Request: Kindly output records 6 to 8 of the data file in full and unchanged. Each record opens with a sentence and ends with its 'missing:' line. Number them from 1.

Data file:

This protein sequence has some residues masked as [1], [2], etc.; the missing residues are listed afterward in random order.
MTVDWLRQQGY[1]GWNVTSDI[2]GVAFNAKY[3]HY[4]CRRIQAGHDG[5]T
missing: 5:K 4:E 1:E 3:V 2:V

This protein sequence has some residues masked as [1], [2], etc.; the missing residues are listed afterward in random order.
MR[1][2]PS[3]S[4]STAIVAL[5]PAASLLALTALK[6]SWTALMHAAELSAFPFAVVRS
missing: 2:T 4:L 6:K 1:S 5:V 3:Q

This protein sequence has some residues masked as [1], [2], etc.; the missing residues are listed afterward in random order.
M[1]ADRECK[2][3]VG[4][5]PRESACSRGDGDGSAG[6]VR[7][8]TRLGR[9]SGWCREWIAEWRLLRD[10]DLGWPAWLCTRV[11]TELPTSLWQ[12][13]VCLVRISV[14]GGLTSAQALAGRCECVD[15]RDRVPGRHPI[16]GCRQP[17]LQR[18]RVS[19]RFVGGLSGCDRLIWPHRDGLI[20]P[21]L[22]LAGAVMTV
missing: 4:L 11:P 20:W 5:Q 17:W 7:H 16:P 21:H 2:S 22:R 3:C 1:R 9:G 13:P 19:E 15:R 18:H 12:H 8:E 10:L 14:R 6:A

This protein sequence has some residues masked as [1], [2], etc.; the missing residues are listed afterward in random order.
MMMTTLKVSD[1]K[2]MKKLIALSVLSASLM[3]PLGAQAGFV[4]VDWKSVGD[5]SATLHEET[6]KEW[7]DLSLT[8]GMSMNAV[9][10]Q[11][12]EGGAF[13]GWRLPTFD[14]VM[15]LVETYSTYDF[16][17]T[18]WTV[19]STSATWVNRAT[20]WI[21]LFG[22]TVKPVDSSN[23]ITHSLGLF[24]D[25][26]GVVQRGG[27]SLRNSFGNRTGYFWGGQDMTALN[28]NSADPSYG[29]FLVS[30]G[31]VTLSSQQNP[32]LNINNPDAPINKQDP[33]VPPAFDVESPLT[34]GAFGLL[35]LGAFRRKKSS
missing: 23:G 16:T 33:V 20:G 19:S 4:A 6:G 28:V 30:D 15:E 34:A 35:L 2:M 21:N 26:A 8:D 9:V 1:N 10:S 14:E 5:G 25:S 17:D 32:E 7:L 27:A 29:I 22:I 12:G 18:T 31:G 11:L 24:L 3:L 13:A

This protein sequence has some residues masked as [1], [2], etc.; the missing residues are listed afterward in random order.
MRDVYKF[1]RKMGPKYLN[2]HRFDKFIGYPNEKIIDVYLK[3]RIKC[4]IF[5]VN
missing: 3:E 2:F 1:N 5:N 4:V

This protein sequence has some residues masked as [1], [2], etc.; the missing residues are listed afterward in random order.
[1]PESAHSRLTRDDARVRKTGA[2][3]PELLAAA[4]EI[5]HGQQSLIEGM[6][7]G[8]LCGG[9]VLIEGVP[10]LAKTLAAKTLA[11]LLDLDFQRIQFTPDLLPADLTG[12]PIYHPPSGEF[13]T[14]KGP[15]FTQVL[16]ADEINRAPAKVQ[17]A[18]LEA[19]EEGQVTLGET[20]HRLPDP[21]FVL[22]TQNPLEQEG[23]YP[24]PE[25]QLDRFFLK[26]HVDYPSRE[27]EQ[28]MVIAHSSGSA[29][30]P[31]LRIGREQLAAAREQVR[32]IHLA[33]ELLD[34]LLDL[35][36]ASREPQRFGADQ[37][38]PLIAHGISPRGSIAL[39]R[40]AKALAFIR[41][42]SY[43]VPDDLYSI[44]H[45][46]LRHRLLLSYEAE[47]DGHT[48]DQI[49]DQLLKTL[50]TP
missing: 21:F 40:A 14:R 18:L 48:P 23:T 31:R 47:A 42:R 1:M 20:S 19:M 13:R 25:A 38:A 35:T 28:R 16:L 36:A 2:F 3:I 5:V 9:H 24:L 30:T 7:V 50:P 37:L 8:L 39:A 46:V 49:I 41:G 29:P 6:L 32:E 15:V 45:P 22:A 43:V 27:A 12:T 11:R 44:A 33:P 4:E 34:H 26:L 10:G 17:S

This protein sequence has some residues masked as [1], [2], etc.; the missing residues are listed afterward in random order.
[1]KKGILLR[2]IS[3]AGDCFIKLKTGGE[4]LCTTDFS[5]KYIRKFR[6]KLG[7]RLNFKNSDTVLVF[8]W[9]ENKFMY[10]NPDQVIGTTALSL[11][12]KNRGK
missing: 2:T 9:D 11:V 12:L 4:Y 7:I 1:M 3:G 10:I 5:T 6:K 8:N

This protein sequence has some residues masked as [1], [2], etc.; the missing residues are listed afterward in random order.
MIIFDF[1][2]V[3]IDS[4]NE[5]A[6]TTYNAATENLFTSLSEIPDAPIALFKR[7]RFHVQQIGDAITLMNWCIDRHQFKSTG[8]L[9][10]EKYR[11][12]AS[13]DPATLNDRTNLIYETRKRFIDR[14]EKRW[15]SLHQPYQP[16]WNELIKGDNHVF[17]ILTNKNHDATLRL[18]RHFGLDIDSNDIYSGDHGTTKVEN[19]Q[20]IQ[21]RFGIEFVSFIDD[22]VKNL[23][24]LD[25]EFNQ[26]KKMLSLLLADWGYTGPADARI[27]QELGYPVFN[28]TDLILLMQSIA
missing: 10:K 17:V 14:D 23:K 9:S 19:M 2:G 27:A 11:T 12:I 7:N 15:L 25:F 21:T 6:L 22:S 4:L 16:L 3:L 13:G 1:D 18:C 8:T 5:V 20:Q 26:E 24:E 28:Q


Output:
This protein sequence has some residues masked as [1], [2], etc.; the missing residues are listed afterward in random order.
[1]PESAHSRLTRDDARVRKTGA[2][3]PELLAAA[4]EI[5]HGQQSLIEGM[6][7]G[8]LCGG[9]VLIEGVP[10]LAKTLAAKTLA[11]LLDLDFQRIQFTPDLLPADLTG[12]PIYHPPSGEF[13]T[14]KGP[15]FTQVL[16]ADEINRAPAKVQ[17]A[18]LEA[19]EEGQVTLGET[20]HRLPDP[21]FVL[22]TQNPLEQEG[23]YP[24]PE[25]QLDRFFLK[26]HVDYPSRE[27]EQ[28]MVIAHSSGSA[29][30]P[31]LRIGREQLAAAREQVR[32]IHLA[33]ELLD[34]LLDL[35][36]ASREPQRFGADQ[37][38]PLIAHGISPRGSIAL[39]R[40]AKALAFIR[41][42]SY[43]VPDDLYSI[44]H[45][46]LRHRLLLSYEAE[47]DGHT[48]DQI[49]DQLLKTL[50]TP
missing: 21:F 40:A 14:R 18:L 48:P 23:T 31:R 47:A 42:R 1:M 20:S 19:M 13:R 25:A 38:A 35:T 28:R 16:L 36:A 2:F 3:I 5:V 9:H 24:L 30:T 7:V 50:P 37:L 8:L 39:A 46:V 49:I 41:G 29:P 6:L 32:E 15:V 45:P 22:A 43:V 27:A 12:T 11:R 44:A 33:P 4:E 34:H 26:L 10:G 17:S

This protein sequence has some residues masked as [1], [2], etc.; the missing residues are listed afterward in random order.
[1]KKGILLR[2]IS[3]AGDCFIKLKTGGE[4]LCTTDFS[5]KYIRKFR[6]KLG[7]RLNFKNSDTVLVF[8]W[9]ENKFMY[10]NPDQVIGTTALSL[11][12]KNRGK
missing: 2:T 9:D 11:V 12:L 4:Y 7:I 1:M 3:G 10:I 5:T 6:K 8:N

This protein sequence has some residues masked as [1], [2], etc.; the missing residues are listed afterward in random order.
MIIFDF[1][2]V[3]IDS[4]NE[5]A[6]TTYNAATENLFTSLSEIPDAPIALFKR[7]RFHVQQIGDAITLMNWCIDRHQFKSTG[8]L[9][10]EKYR[11][12]AS[13]DPATLNDRTNLIYETRKRFIDR[14]EKRW[15]SLHQPYQP[16]WNELIKGDNHVF[17]ILTNKNHDATLRL[18]RHFGLDIDSNDIYSGDHGTTKVEN[19]Q[20]IQ[21]RFGIEFVSFIDD[22]VKNL[23][24]LD[25]EFNQ[26]KKMLSLLLADWGYTGPADARI[27]QELGYPVFN[28]TDLILLMQSIA
missing: 10:K 17:V 14:D 23:K 9:S 19:M 2:G 27:A 11:T 12:I 7:N 15:L 25:F 21:T 6:L 22:S 4:L 16:L 3:L 13:G 1:D 18:C 8:T 5:V 20:Q 26:E 24:E 28:Q